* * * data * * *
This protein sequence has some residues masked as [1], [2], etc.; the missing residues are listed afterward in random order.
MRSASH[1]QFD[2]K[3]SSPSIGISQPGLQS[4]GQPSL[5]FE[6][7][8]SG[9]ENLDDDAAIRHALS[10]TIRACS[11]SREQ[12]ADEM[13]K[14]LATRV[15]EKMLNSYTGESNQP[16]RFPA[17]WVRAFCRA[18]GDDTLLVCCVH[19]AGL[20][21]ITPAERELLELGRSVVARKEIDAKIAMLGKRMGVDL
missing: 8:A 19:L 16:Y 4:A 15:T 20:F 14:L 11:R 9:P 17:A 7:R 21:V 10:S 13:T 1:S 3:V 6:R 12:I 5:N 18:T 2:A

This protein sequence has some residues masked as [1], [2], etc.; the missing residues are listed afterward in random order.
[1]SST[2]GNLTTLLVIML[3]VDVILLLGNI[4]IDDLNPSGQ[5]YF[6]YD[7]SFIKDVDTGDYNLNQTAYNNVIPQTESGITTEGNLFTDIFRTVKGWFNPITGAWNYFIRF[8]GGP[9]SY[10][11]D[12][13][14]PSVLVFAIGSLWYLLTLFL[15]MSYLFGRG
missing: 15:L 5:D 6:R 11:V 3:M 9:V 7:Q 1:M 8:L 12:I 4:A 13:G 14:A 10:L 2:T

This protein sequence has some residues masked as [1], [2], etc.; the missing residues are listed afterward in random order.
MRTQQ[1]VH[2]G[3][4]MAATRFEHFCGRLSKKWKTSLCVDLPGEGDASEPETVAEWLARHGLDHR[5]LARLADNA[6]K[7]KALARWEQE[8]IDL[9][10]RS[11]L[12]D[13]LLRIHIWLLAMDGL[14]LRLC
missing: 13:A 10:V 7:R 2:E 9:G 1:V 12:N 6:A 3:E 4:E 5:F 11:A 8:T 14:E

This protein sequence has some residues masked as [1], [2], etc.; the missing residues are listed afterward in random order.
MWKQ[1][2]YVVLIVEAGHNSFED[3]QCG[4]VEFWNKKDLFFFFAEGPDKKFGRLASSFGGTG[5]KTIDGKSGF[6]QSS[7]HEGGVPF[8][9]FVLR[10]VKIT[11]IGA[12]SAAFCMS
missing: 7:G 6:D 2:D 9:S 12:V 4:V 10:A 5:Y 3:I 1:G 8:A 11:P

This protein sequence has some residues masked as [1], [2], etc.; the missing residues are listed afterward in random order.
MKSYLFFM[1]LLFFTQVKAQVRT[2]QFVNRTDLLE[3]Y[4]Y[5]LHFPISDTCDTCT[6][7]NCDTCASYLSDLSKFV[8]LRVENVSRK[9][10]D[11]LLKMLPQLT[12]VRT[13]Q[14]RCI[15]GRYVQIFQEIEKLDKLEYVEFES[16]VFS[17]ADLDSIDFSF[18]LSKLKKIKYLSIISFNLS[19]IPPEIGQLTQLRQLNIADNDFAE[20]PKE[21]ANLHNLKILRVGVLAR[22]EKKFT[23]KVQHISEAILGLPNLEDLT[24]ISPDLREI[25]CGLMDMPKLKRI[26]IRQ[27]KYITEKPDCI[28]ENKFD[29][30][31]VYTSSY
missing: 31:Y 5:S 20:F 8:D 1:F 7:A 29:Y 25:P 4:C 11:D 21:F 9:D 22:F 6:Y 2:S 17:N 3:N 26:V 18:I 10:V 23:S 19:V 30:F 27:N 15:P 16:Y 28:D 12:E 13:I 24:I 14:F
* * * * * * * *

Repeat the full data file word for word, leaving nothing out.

This protein sequence has some residues masked as [1], [2], etc.; the missing residues are listed afterward in random order.
MRSASH[1]QFD[2]K[3]SSPSIGISQPGLQS[4]GQPSL[5]FE[6][7][8]SG[9]ENLDDDAAIRHALS[10]TIRACS[11]SREQ[12]ADEM[13]K[14]LATRV[15]EKMLNSYTGESNQP[16]RFPA[17]WVRAFCRA[18]GDDTLLVCCVH[19]AGL[20][21]ITPAERELLELGRSVVARKEIDAKIAMLGKRMGVDL
missing: 8:A 19:L 16:Y 4:A 15:T 20:F 14:L 11:R 9:P 17:A 7:R 21:V 10:S 13:T 1:S 3:V 6:R 12:I 5:N 18:T 2:A

This protein sequence has some residues masked as [1], [2], etc.; the missing residues are listed afterward in random order.
[1]SST[2]GNLTTLLVIML[3]VDVILLLGNI[4]IDDLNPSGQ[5]YF[6]YD[7]SFIKDVDTGDYNLNQTAYNNVIPQTESGITTEGNLFTDIFRTVKGWFNPITGAWNYFIRF[8]GGP[9]SY[10][11]D[12][13][14]PSVLVFAIGSLWYLLTLFL[15]MSYLFGRG
missing: 15:L 5:D 6:R 11:V 3:M 9:V 7:Q 1:M 8:L 12:I 4:A 13:G 14:A 10:L 2:T

This protein sequence has some residues masked as [1], [2], etc.; the missing residues are listed afterward in random order.
MRTQQ[1]VH[2]G[3][4]MAATRFEHFCGRLSKKWKTSLCVDLPGEGDASEPETVAEWLARHGLDHR[5]LARLADNA[6]K[7]KALARWEQE[8]IDL[9][10]RS[11]L[12]D[13]LLRIHIWLLAMDGL[14]LRLC
missing: 13:A 10:V 7:R 2:E 9:G 1:V 12:N 6:A 3:E 4:E 5:F 11:A 8:T 14:E

This protein sequence has some residues masked as [1], [2], etc.; the missing residues are listed afterward in random order.
MWKQ[1][2]YVVLIVEAGHNSFED[3]QCG[4]VEFWNKKDLFFFFAEGPDKKFGRLASSFGGTG[5]KTIDGKSGF[6]QSS[7]HEGGVPF[8][9]FVLR[10]VKIT[11]IGA[12]SAAFCMS
missing: 7:G 6:D 2:D 9:S 12:V 4:V 10:A 5:Y 3:I 1:G 8:A 11:P

This protein sequence has some residues masked as [1], [2], etc.; the missing residues are listed afterward in random order.
MKSYLFFM[1]LLFFTQVKAQVRT[2]QFVNRTDLLE[3]Y[4]Y[5]LHFPISDTCDTCT[6][7]NCDTCASYLSDLSKFV[8]LRVENVSRK[9][10]D[11]LLKMLPQLT[12]VRT[13]Q[14]RCI[15]GRYVQIFQEIEKLDKLEYVEFES[16]VFS[17]ADLDSIDFSF[18]LSKLKKIKYLSIISFNLS[19]IPPEIGQLTQLRQLNIADNDFAE[20]PKE[21]ANLHNLKILRVGVLAR[22]EKKFT[23]KVQHISEAILGLPNLEDLT[24]ISPDLREI[25]CGLMDMPKLKRI[26]IRQ[27]KYITEKPDCI[28]ENKFD[29][30][31]VYTSSY
missing: 31:Y 5:S 20:F 8:D 1:F 7:A 29:Y 25:P 4:C 11:D 21:F 9:D 22:F 6:Y 2:S 17:N 3:N 26:V 18:I 10:V 23:S 19:V 30:F 27:N 15:P 16:Y 28:D 12:E 13:I 24:I 14:F